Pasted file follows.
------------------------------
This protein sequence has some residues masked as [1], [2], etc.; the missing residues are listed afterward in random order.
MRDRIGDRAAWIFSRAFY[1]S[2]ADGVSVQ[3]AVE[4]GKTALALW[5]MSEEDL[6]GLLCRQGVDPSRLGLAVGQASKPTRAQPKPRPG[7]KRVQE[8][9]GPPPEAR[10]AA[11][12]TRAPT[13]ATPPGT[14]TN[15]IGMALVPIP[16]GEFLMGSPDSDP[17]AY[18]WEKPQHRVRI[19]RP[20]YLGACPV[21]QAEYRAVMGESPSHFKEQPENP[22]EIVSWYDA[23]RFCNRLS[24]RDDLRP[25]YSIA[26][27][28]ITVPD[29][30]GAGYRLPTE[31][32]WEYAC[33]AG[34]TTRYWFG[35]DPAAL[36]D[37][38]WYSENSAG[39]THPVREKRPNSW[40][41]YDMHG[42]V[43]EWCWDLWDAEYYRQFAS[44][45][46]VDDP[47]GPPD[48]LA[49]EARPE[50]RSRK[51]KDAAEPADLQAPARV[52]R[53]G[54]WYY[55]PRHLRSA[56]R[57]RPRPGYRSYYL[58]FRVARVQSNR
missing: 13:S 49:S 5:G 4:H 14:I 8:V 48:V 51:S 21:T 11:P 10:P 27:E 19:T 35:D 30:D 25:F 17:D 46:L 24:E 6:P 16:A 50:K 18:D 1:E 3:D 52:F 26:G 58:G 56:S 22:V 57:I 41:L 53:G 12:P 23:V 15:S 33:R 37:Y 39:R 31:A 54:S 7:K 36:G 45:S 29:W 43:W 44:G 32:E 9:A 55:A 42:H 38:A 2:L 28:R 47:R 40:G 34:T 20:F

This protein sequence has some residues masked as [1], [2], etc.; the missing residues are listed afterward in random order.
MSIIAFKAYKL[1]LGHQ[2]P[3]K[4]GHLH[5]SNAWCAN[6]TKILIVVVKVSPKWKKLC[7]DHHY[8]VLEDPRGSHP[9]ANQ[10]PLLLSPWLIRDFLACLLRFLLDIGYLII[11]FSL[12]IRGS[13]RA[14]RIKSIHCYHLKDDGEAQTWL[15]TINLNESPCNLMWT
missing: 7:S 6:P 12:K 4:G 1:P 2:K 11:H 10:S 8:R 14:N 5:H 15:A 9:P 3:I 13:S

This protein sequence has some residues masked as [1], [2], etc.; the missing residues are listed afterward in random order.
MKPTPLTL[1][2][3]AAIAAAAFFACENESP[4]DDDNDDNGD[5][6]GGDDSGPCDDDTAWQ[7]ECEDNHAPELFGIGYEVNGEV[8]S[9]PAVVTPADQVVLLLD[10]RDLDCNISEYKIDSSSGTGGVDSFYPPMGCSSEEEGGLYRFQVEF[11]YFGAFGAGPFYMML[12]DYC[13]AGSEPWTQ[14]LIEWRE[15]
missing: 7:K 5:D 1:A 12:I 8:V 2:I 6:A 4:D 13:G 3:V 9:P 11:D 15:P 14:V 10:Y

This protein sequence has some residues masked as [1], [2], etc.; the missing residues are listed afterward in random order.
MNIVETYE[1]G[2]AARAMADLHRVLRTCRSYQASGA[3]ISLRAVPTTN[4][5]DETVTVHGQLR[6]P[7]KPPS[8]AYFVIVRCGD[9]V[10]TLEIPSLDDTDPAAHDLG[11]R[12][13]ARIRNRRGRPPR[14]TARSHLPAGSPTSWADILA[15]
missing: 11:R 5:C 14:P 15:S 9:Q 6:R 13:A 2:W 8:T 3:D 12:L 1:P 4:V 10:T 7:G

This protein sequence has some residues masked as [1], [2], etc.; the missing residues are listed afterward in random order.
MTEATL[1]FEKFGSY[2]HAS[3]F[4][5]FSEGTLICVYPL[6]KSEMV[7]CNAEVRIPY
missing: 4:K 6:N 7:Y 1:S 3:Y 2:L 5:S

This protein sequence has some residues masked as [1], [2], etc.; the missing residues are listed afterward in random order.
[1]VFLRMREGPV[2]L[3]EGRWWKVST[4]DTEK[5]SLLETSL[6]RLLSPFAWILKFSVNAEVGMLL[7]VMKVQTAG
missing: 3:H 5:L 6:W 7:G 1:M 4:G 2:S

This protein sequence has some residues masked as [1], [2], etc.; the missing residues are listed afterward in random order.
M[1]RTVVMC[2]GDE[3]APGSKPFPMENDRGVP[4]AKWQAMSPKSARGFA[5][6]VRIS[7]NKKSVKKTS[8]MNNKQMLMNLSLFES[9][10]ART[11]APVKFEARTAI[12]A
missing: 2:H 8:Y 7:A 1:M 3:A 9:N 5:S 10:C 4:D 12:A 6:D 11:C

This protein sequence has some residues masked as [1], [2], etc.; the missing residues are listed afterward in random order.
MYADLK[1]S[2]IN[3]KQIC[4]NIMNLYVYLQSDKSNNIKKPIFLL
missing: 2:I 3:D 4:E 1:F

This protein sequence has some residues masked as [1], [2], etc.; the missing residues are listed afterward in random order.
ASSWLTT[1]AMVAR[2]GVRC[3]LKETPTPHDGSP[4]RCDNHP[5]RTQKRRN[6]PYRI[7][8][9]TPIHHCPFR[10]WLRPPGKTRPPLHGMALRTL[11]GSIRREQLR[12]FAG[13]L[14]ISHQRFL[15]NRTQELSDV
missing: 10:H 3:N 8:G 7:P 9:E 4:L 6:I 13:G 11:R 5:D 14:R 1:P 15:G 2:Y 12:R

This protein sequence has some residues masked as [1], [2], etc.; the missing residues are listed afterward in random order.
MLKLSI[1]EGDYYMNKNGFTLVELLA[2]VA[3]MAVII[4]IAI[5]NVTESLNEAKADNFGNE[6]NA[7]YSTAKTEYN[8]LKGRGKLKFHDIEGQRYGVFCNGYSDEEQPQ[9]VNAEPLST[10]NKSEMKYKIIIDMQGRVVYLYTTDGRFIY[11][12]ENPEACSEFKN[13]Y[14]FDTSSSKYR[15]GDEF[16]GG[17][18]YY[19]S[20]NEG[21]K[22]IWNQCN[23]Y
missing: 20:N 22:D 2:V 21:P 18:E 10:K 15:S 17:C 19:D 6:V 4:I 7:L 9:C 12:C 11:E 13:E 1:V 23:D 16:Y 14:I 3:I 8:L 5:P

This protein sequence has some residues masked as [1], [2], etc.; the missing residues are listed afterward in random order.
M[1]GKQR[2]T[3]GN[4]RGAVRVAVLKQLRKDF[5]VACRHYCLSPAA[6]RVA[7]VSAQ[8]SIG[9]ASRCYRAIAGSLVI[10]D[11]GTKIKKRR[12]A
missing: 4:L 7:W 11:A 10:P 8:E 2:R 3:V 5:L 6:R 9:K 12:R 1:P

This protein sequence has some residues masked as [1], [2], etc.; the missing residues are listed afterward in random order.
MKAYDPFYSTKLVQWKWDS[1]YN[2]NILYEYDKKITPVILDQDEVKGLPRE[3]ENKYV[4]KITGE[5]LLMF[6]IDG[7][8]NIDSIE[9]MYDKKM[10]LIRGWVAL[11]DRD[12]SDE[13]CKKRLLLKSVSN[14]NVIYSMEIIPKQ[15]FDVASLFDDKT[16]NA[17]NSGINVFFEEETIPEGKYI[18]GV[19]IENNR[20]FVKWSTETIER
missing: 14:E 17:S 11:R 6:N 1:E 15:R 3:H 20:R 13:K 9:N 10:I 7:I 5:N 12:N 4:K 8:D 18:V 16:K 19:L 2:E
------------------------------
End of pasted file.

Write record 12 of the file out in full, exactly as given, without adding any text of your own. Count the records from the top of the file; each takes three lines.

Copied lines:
This protein sequence has some residues masked as [1], [2], etc.; the missing residues are listed afterward in random order.
MKAYDPFYSTKLVQWKWDS[1]YN[2]NILYEYDKKITPVILDQDEVKGLPRE[3]ENKYV[4]KITGE[5]LLMF[6]IDG[7][8]NIDSIE[9]MYDKKM[10]LIRGWVAL[11]DRD[12]SDE[13]CKKRLLLKSVSN[14]NVIYSMEIIPKQ[15]FDVASLFDDKT[16]NA[17]NSGINVFFEEETIPEGKYI[18]GV[19]IENNR[20]FVKWSTETIER
missing: 14:E 17:S 11:R 6:N 1:E 15:R 3:H 20:R 13:K 9:N 10:I 7:I 5:N 12:N 4:K 8:D 18:V 16:K 19:L 2:E